However, the gap between the ruler and the ruled was also growing at the same time as these success stories. The fairly conservative interpretations of the constitution and religion did not promote decentralisation; instead, they contributed to an impasse, an increase in inefficiency, and the emergence of a privileged elite known as Aghazadeh.
As things stand, Iranians may be unwilling to accept minor concessions. Direct communication between important figures and the average person seems to be vital to resolve issues legally. That scenario looks like a remote possibility when considering the Middle Eastern mentality.
The suggestion that the Hijab controversy should not be resolved with bayonets by a prominent grand ayatollah in Qom who is not a member of the government may be a step in the right direction. Despite these more sensible voices, the Iranian government and society are prepared for yet another shift. The fact that royal actions may not do much to defuse the issue needs to be considered in this situation. Iranians must fairly determine what they want.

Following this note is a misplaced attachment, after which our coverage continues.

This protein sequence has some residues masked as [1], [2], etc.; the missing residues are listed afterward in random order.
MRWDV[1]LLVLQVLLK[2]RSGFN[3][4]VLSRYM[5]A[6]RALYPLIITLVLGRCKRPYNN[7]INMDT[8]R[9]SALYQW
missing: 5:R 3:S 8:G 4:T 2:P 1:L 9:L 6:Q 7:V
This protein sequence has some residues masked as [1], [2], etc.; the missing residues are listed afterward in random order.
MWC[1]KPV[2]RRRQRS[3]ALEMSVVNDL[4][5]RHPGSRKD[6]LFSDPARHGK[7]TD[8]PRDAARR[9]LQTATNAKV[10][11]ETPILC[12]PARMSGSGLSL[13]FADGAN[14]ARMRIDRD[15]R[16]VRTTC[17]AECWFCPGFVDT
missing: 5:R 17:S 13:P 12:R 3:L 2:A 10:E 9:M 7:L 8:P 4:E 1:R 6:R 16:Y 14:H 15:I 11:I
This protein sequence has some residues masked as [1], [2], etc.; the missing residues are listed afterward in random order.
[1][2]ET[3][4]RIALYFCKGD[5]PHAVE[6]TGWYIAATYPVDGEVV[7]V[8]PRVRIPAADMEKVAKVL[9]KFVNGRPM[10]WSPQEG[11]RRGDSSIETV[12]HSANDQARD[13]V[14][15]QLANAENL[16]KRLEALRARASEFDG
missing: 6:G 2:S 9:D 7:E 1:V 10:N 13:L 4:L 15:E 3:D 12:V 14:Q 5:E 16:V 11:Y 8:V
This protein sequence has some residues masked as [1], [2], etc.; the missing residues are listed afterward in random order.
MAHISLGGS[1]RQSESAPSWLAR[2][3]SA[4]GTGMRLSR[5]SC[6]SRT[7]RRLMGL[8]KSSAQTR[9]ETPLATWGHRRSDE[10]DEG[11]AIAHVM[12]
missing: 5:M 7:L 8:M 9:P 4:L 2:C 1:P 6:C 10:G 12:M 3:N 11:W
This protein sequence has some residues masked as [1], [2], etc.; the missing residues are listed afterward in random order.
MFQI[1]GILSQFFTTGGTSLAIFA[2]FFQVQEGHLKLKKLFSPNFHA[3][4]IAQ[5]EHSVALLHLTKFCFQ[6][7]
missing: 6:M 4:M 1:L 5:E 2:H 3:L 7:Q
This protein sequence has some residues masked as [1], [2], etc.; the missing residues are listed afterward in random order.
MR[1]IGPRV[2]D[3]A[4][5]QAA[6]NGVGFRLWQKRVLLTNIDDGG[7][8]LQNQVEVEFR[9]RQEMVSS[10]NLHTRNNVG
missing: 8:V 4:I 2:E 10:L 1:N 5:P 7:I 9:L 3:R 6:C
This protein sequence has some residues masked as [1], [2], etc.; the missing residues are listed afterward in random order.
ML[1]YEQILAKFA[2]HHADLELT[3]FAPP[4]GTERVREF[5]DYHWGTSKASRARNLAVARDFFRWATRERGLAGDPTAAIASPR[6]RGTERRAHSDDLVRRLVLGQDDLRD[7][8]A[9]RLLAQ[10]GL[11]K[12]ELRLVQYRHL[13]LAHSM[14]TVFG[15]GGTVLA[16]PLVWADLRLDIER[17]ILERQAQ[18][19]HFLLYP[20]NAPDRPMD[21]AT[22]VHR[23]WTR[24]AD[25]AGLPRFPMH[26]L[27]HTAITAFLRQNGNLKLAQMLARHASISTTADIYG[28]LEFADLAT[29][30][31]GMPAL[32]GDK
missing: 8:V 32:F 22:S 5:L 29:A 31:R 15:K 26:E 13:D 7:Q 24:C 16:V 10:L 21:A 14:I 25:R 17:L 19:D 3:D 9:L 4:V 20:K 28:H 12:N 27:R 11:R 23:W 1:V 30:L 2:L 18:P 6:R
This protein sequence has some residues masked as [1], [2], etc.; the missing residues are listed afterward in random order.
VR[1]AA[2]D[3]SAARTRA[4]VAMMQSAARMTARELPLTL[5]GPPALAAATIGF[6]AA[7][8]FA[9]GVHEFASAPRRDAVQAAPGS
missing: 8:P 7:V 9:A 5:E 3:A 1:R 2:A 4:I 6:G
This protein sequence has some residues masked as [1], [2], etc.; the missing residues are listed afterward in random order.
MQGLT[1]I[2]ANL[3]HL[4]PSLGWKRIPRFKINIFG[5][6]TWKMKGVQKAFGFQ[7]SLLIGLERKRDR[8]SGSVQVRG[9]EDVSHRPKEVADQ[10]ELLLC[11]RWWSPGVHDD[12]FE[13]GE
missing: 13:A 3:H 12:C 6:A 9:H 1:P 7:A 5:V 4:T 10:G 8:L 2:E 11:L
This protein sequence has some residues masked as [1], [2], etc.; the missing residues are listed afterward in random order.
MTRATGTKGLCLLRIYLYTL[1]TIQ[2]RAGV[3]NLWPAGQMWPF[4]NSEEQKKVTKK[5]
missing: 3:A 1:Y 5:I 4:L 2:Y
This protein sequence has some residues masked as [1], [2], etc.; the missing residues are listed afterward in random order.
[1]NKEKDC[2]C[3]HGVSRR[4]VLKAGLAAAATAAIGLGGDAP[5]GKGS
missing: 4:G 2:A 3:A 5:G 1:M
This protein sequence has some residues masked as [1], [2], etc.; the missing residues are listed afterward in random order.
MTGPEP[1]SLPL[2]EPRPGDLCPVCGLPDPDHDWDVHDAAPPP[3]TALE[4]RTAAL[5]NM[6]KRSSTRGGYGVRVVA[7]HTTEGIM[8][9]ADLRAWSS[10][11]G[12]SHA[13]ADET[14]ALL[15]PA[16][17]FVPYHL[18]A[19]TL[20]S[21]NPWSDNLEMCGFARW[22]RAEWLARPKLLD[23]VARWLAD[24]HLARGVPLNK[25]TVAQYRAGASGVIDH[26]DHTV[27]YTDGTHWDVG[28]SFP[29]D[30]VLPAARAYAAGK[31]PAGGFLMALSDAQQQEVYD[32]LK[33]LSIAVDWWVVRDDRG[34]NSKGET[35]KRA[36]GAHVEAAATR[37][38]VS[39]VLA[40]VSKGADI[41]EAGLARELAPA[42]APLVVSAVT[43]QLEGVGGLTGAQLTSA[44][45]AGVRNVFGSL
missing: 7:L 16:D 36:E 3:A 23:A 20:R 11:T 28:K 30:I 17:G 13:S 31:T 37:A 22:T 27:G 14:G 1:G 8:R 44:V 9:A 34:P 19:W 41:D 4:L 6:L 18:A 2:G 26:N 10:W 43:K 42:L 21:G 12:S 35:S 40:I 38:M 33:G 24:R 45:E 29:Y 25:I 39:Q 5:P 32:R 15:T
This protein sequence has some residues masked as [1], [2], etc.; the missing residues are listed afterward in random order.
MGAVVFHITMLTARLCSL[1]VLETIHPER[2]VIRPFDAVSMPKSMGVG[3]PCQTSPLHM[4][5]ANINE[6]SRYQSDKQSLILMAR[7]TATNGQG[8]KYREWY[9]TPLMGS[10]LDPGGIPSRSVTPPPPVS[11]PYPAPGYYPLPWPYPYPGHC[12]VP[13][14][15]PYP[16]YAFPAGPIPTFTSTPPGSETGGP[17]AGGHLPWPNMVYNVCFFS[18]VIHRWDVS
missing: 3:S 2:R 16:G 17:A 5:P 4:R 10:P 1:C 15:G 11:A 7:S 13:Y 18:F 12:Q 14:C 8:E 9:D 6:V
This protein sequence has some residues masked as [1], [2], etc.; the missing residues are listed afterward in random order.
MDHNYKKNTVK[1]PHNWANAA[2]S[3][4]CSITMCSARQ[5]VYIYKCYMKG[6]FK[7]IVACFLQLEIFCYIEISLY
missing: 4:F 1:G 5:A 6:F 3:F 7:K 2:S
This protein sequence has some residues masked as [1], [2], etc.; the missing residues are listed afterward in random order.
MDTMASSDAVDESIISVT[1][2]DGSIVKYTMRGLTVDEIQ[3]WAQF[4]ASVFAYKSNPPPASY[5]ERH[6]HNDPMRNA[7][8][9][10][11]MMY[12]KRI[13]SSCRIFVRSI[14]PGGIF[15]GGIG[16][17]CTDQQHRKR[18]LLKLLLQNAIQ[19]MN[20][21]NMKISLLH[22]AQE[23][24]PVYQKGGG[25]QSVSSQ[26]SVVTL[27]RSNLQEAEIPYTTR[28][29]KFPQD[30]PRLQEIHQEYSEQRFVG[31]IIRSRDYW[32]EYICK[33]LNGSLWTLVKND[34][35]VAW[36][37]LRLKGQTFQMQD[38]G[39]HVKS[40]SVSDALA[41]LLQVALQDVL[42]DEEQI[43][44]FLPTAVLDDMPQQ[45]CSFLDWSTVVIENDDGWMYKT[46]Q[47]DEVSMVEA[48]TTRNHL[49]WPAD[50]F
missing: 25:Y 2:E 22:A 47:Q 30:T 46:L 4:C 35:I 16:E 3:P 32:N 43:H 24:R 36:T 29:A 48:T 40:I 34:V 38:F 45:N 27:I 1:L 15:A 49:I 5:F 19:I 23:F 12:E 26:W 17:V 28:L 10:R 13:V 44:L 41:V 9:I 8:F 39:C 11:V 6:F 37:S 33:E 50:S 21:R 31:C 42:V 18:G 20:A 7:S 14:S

It will be crucial to watch how the West responds to calls for intervention and how much they choose to defer to Iran. Iran must be allowed alone to choose the best course for its people. The desired outcomes from the crisis may include reform in the constitution, altering the boundaries of the state, decentralisation, and a constitutional weakening of the “rule of clerics.” Any use of force has the potential to bring about a shift that would astound both Iranians and observers across the world. Time will tell if the regime change will come from inside or from an external assault during the next few weeks as the JCPOA comes to an end.